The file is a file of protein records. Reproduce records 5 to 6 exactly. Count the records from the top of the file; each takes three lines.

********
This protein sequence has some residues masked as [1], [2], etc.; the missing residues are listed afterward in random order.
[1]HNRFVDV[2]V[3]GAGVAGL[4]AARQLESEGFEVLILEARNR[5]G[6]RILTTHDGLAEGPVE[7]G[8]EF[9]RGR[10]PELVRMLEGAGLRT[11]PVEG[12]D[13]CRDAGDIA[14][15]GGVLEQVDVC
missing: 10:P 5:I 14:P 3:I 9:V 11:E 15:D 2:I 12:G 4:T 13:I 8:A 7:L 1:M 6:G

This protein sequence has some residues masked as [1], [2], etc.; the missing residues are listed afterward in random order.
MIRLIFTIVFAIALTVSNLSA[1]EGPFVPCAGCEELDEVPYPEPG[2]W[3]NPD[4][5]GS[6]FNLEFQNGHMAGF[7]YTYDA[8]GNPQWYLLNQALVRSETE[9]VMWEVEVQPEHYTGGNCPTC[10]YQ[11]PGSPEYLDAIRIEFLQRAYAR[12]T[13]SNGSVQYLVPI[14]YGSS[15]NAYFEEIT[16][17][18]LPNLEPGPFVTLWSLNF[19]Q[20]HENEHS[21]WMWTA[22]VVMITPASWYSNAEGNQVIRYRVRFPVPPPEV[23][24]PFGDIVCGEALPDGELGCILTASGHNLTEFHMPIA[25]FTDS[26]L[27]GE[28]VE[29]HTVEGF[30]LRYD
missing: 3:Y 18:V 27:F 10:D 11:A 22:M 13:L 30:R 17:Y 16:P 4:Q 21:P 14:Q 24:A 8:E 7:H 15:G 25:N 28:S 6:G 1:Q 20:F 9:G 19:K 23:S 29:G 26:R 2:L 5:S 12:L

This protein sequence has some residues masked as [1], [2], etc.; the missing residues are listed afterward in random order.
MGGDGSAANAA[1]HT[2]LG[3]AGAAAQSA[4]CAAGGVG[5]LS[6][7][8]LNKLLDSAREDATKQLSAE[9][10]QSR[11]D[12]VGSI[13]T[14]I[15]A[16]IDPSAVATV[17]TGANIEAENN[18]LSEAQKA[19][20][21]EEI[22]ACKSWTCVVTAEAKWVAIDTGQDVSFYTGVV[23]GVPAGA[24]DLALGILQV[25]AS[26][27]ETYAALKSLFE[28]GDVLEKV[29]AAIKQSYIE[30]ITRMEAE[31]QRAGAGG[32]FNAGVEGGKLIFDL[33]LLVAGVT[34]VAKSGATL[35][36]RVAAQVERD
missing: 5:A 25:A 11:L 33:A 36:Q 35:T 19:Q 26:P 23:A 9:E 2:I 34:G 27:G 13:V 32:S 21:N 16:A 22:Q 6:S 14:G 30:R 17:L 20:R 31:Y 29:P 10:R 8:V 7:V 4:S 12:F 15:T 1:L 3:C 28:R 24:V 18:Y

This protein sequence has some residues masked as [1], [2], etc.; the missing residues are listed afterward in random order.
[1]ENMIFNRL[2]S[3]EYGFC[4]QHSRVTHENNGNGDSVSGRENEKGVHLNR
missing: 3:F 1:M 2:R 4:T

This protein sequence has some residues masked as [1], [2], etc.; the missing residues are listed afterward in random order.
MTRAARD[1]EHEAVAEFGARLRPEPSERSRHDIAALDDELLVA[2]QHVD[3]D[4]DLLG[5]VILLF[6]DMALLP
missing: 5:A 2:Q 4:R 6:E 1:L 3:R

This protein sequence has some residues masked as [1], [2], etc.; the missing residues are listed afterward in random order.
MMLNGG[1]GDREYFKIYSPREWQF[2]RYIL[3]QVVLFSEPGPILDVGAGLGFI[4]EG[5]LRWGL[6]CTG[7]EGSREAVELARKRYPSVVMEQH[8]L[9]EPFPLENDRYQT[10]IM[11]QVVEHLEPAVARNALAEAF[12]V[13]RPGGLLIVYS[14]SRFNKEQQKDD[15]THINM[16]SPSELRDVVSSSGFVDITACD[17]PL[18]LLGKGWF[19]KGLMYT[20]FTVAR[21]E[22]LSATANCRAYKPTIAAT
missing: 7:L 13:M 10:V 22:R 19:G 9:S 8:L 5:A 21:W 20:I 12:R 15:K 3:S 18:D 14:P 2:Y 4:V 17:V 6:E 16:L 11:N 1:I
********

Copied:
This protein sequence has some residues masked as [1], [2], etc.; the missing residues are listed afterward in random order.
MTRAARD[1]EHEAVAEFGARLRPEPSERSRHDIAALDDELLVA[2]QHVD[3]D[4]DLLG[5]VILLF[6]DMALLP
missing: 5:A 2:Q 4:R 6:E 1:L 3:R

This protein sequence has some residues masked as [1], [2], etc.; the missing residues are listed afterward in random order.
MMLNGG[1]GDREYFKIYSPREWQF[2]RYIL[3]QVVLFSEPGPILDVGAGLGFI[4]EG[5]LRWGL[6]CTG[7]EGSREAVELARKRYPSVVMEQH[8]L[9]EPFPLENDRYQT[10]IM[11]QVVEHLEPAVARNALAEAF[12]V[13]RPGGLLIVYS[14]SRFNKEQQKDD[15]THINM[16]SPSELRDVVSSSGFVDITACD[17]PL[18]LLGKGWF[19]KGLMYT[20]FTVAR[21]E[22]LSATANCRAYKPTIAAT
missing: 7:L 13:M 10:V 22:R 19:G 9:S 8:L 5:A 21:W 20:I 12:R 15:K 3:S 18:D 14:P 2:Y 4:V 17:V 6:E 16:L 11:N 1:I